Visions of sugarplums
Tasty pudding fast and easy to prepare
If you're looking to start a Christmas Eve tradition in your family, or simply want to serve a memorable holiday dessert, here it is.
Children are particularly taken with this pudding, which really does make "visions of sugarplums dance in their heads."
It's easy to prepare. If you want to serve it hot, it can go into the oven right before the Christmas Eve dinner.
While someone else clears the table, you can make the glaze.
If you're uncomfortable with an arrangement that tightly choreographed, go ahead and make the pudding in advance and serve it cool.
You can still prepare the glaze at the end of you meal and pour it hot over the pudding.
The other thing that's nice about this dessert is that it can be ignited without the rum or other alcohol used in a traditional flambe.
For a full effect, you'll want to dim the lights before you carry the dessert to the table.
The recipe is from "A Kansas City Christmas Cookbook" by Karen Conde Adler and Jane Doyle Guthrie (Two Lane Press).
2 cups sifted flour
2-1/2 teaspoons baking powder
1/2 teaspoon salt
1-1/2 cups sugar
1-1/4 teaspoons soda
1 teaspoon ground nutmeg
1 teaspoon ground allspice
1 cup chopped nuts
1 teaspoons ground cinnamon
3/4 cup vegetable oil
1 cup buttermilk
1 cup prune puree (or baby food)
1 cup sugar
1/2 cup buttermilk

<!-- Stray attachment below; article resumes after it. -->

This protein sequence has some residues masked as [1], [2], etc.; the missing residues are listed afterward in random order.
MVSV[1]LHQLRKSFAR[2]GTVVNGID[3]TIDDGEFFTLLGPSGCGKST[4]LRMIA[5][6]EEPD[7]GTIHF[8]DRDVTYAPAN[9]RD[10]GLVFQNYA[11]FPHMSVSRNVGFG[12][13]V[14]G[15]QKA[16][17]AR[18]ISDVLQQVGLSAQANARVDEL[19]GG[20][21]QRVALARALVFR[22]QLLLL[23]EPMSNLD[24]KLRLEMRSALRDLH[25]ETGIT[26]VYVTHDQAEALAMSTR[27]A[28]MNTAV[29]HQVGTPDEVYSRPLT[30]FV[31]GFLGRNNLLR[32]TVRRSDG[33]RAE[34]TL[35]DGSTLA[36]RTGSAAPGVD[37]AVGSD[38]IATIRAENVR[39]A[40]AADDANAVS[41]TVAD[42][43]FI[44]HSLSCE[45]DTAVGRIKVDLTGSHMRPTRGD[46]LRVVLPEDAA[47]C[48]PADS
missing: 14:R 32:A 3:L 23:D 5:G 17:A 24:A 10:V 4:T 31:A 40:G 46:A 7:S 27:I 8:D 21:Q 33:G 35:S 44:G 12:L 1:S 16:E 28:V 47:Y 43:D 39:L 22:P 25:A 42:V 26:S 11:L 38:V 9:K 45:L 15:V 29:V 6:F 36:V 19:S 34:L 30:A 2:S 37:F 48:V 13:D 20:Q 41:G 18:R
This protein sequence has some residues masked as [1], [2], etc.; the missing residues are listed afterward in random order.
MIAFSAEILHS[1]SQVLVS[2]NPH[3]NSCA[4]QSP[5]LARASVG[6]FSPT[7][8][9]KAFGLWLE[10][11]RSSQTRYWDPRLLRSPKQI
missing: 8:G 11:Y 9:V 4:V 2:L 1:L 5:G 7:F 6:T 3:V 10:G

1 teaspoon vanilla extract
1 tablespoon light corn syrup
1/2 cup butter
orange or lemon extract
Preheat oven to 325 Fahrenheit. Grease and flour a 9-by-12 inch baking dish.
Sift dry ingredients together, then stir in remaining ingredients in given order. Pour batter into the prepared pan and bake for about 40 minutes.
While pudding bakes, combine glaze ingredients and bring to a boil.
Pour over pudding in pan while hot.
(Note: This can also be baked ahead in a traditional pudding mold. You would have to adjust the baking time to suit the size of the mold. The hot glaze can then be poured over the pudding.)
To serve, soak sugar cubes in extract and place them on small pieces of aluminum foil, either around individual servings of pudding or the molded pudding. Ignite the cubes and carry the dessert to the table.
Makes 10 to 12 servings
When she's not writing about foods and gardening, Gwyn Mellinger is teaching journalism at Baker University. You can send e-mail to her at firstname.lastname@example.org. Her phone number is (785) 594-4554.
More like this story
- Food: A dessert fit for Mardi Gras: Bananas Foster and bread pudding together at last
- Food: Sugar and spice — 12 days of holiday cookies get pizazz from pantry ingredients
- Food: Have faith in these dessert recipes, for Passover and beyond
- Visions of holiday foods deceive
- Banana cake similar to banana bread in use of overripe fruit